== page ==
7. What are the arguments for and against equalizing the level of school expenditures across school districts? Considering both sides of the issue, how much equalization do you think should be implemented?

    • nLocational choice is not an
    • automatic escape from bad quality schools!!!

    • nLocational choice is limited by
    • income.

    • nGovernment schools and the price of housing: Good government
    • schools are capitalized
    • into the price of housing in a school district, as are bad government schools.

    • nUnequal education: When locational choice is the means the means of access to schools,
    • education can be expected to be unequal.

    nChanges in locational rules?

    • It will
    • redistribute income or wealth among homeowners.

    • nChanges in the quality of the schools after re-sorting:
    • Social norms of behavior of students and “good” or “bad” schools.

    • nFamilies switching to private schools lose twice: the values
    • or their houses decline, and they now pay for private education.

    • nSuccessive exit to private schools is an adverse-selection
    • response.

    • nIt reduces the average quality of input of parents and
    • adversely affects social norms of children who remain in government schools.

    • nIn the end, only children whose parents cannot afford to pay
    • for private schools, or children whose parents are satisfied with
    • inferior-quality education, remain in government schools.

    • nThe objective of equalizing educational opportunities is not
    • achieved because of adverse selection.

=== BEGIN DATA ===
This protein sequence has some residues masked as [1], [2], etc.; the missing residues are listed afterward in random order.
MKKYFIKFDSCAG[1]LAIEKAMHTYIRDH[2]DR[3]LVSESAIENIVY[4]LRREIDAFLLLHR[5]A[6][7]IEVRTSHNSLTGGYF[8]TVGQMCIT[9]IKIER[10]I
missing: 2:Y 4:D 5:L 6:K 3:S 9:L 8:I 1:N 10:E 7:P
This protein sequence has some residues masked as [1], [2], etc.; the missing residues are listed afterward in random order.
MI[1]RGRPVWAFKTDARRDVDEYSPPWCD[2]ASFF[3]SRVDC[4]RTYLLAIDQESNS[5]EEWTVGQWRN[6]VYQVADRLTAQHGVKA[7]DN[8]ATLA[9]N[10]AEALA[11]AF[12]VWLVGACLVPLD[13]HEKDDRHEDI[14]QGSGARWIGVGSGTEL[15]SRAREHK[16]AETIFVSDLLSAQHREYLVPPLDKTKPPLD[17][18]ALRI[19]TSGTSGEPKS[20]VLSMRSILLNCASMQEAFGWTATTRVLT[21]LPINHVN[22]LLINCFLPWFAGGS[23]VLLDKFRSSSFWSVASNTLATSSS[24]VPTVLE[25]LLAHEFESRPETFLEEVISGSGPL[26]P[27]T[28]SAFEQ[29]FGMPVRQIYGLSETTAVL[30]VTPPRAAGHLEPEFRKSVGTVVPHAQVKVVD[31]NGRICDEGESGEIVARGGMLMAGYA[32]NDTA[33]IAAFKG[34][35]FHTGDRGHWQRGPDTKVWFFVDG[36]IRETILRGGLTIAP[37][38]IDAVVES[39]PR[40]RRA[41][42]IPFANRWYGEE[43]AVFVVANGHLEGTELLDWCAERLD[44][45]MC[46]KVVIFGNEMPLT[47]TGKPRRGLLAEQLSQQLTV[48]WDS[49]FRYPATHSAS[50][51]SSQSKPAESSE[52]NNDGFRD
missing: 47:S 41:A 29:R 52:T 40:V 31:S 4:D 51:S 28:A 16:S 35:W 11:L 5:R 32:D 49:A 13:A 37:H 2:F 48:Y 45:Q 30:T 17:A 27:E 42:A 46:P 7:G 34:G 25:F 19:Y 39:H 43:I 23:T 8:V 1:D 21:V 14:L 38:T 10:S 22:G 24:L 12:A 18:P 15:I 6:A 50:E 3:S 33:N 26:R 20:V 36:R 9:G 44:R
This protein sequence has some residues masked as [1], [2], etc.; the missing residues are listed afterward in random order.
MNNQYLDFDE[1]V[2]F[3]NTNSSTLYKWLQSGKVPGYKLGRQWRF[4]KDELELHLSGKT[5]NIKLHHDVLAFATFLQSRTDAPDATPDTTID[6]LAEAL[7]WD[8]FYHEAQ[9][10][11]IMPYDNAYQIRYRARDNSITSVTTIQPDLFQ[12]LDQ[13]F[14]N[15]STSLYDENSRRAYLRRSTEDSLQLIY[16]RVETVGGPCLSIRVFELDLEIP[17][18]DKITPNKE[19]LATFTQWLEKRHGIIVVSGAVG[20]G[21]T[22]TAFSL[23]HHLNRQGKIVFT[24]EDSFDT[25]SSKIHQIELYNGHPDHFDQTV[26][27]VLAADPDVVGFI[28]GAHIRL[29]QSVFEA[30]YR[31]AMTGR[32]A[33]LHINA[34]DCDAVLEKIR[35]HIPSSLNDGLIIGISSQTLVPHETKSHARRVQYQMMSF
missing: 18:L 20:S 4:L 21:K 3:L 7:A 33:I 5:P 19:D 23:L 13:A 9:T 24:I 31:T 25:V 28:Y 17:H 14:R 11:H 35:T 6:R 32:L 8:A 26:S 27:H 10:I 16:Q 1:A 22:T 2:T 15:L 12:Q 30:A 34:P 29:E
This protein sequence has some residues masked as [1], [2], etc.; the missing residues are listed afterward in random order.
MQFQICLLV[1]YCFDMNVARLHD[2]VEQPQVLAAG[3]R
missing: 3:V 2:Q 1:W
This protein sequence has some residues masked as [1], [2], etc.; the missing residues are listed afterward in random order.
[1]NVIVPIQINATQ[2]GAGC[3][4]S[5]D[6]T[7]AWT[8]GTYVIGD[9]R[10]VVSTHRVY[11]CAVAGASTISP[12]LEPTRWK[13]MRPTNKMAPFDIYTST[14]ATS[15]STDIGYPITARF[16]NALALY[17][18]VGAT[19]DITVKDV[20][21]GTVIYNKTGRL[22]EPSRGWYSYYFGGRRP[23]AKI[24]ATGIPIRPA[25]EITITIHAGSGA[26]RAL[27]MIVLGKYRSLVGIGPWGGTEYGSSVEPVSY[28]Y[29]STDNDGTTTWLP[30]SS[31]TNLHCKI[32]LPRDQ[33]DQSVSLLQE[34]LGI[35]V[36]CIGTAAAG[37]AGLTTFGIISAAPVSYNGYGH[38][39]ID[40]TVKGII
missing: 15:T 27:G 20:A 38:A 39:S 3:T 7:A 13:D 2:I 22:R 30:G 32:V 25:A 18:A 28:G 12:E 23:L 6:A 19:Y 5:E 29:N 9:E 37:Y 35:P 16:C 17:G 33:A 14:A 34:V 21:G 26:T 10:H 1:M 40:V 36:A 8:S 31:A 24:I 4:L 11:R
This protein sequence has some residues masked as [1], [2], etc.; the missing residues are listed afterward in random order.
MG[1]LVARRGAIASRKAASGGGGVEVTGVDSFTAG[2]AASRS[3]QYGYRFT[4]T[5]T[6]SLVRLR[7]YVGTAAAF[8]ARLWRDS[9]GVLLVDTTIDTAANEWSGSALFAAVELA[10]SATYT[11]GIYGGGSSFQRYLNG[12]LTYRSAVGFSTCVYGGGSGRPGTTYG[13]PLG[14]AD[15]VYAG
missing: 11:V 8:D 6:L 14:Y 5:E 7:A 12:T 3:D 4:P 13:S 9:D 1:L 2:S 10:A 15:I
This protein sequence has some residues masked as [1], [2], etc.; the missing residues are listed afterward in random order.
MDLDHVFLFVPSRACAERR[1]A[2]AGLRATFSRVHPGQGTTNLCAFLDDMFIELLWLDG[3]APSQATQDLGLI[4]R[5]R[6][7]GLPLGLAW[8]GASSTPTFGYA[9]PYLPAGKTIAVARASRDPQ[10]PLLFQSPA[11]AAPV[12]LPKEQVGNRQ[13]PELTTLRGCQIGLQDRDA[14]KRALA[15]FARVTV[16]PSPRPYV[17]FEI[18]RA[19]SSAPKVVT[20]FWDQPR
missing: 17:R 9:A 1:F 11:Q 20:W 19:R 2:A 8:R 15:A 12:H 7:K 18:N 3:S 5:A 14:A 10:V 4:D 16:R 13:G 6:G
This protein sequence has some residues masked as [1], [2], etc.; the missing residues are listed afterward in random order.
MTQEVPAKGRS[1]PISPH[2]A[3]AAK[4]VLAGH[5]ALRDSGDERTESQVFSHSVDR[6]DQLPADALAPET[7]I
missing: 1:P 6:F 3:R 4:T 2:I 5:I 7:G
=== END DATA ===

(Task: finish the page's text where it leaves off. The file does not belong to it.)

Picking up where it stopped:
nSocial integration has not been achieved.

    • nThrough exit from government schools, fewer voters benefit
    • from government schools.

    • nVoting and political decisions on public spending result in
    • reduced public spending on government schools.

    nVoting is another path of adverse selection.
  8. Explain how the voucher system for financing education would work. Should vouchers allow students to attend any school, or should they be available only for public schools?What are the arguments for and against vouchers?
    SLIDE 14

    • nEducational vouchers de-link quality of education from
    • parents’
    • ability or willingness to pay for private schools, or from the location of
    • housing.

    • nSorting children among schools is then determined by a school’s willingness to accept a
    • child, and not by ability of parents to pay.

    • nWith the introduction of vouchers, the location of housing no
    • longer determines the quality of schooling.

    • nOpposition will come from administrators of government
    • schools who oppose the competitions introduced by school vouchers.

    • nPeople who own houses that are valuable b/c of capitalized
    • values of good schools have reason to oppose the introduction of school
    • vouchers.
  9. Does education produce a positive externality? If so, does this justify the public financingof education? Explain the arguments on both sides of the issue and which side you findmore persuasive.
  10. Explain why a pay-as-you-go system such as Social Security give the initial beneficiaries a good return on their contributions but cannon sustain this return. Considering SocialSecurity as a government program whose characteristics are politically determined,explain why the political system has produced a pay-as-you-go system rather than afunded system.
    SLIDES 18-20
  11. Explain several rationales for the reason that the Social Security system is compulsory rather than voluntary. Do you think these rationales are adequate justifications for acompulsory system?
    SLIDE 20
  12. The Social Security program is partly an insurance plan and partly a form of welfare.What is the distinction between these two aspects of the program? How could this distinction come into play in any potential reform of the system?
Card Set
lecture 7
lecture 7